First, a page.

Pediatric Acute Myeloid Leukemia (AML) offers a unique window into the genesis and progression of hematologic cancers because of its rapid progression and limited confounding factors.
As part of the NCI TARGET AML initiative (target.cancer.gov), we report the initial integrative analysis of 58 pediatric AML whole-genome sequences [WGS, performed by Complete Genomics Inc. (CGI)] along with 225 Affymetrix microarrays, clinical cytogenetic and biomarker tests. WGS was performed on matched samples collected at diagnosis and remission from each patient. Candidate variants were identified by CGI and defined as being present only in tumor samples.
To focus on the highest confidence variant calls, we developed stringent filters based on a set of 281 true-positive and 44 false-positive verified variants. We identified a total of 629 high-confidence variants in 58 cases (∼ 11 per patient). 99 of these variants occurred in 39 genes (2 to 8 per gene, up to 4 per sample). Analysis of the potential functional consequence of these variants identified 28 as deleterious impacting 17 genes in 21 of the 58 relapsed AMLs, including multiple mutations in AML-associated genes such as KIT, NRAS, PTPN11, and WT1, and several key hematopoietic genes (e.g. IKZF1, GATA2).
Using microarray expression data, we identified 1,992 (1,051) genes that were differentially expressed in pediatric AML cases compared to 4 normal bone marrow samples [FDR-adjusted p-value = 0.05 (0.01)]. 249 differentially expressed genes were more than 6 standard deviations away from the control average in more than half of the samples (e.g. WT1, MYCN, miR155), suggesting the existence of a shared set of dysregulated processes across most pediatric AMLs.
Network-oriented enrichment analysis using the Bioconductor (http://bioconductor.org) package DEGraph revealed differentially regulated interactions among 3,496 genes, including 1,437 cancer genes and highly enriched interactions involving growth factor/RTK signaling, down-regulated immune processes, and up-regulated transcription and translation.
To pinpoint processes specific to AML subtypes, we used the Bioconductor package WGCNA to cluster the 225 microarray expression datasets and align them with clinically-identified cytogenetic and mutation data. We identified five distinct expression clusters. Three of these clusters corresponded to known cytogenetic abnormalities: MLL fusions, t(8;21), and Inv16. The other two clusters were cytogenetically normal, but all members of one cluster carry CEBPA mutations.
The expression patterns of cases with t(8;21) and Inv16, while distinct, shared a number of features that distinguished them from samples with MLL abnormalities. For example, in both t(8;21) and Inv16 cases (but not in MLL cases) the fibroblast growth factor (FGF) receptor FGFR1 and the FGF ligand FGF11 were over-expressed compared to control samples. These differences may explain the higher rates of remission associated with Core Binding Factor (CBF) abnormalities.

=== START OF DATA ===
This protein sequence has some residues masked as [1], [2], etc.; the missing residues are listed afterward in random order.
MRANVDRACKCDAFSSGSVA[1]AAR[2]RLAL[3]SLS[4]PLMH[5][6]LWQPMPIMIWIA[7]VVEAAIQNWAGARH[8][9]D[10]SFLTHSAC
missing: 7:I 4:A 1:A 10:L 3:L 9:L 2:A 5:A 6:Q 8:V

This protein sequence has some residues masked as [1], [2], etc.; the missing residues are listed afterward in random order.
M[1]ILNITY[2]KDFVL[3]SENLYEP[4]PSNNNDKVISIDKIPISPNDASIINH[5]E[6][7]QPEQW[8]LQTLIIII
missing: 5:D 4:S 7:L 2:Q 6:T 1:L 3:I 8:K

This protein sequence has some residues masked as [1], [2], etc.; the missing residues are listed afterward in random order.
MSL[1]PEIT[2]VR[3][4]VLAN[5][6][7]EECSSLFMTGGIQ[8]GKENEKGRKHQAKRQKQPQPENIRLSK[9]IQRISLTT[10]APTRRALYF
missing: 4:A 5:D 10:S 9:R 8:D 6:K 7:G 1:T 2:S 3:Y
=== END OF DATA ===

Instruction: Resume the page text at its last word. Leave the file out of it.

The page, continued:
To identify potential relationships between sequence variants and differentially expressed genes, we used the Graphite Bioconductor package to search four publicly available databases (Reactome, NCI PID, KEGG, Biocarta) for known interactions of our candidate deleterious genes. Surprisingly, all but two of our candidate deleterious genes shared many interactors, suggesting they impacted shared processes.
The core connected components of the mutation interaction network were all members of the set of dysregulated interactions that we identified by gene expression analysis and included multiple members of well-known pathways implicated in AML and other cancers (e.g. RTK/growth factor signaling, JAK/STAT signaling). Candidate mutations impacted both shared and distinct pathways. Furthermore, within shared pathways, the candidate mutations impacted shared and distinct targets. These findings have important implications for pathway-specific drug targeting.
Comparing the interactions of candidate WGS mutations with those of clinically-identified chromosomal abnormalities, a further pattern emerges: CBF and MLL associated gene fusions appeared to impact a different set of genes and processes compared to WGS (presumably second-hit) variants, suggesting complementary roles. This finding has important implications for ongoing research and testing of targeted treatments.
No relevant conflicts of interest to declare.
Asterisk with author names denotes non-ASH members.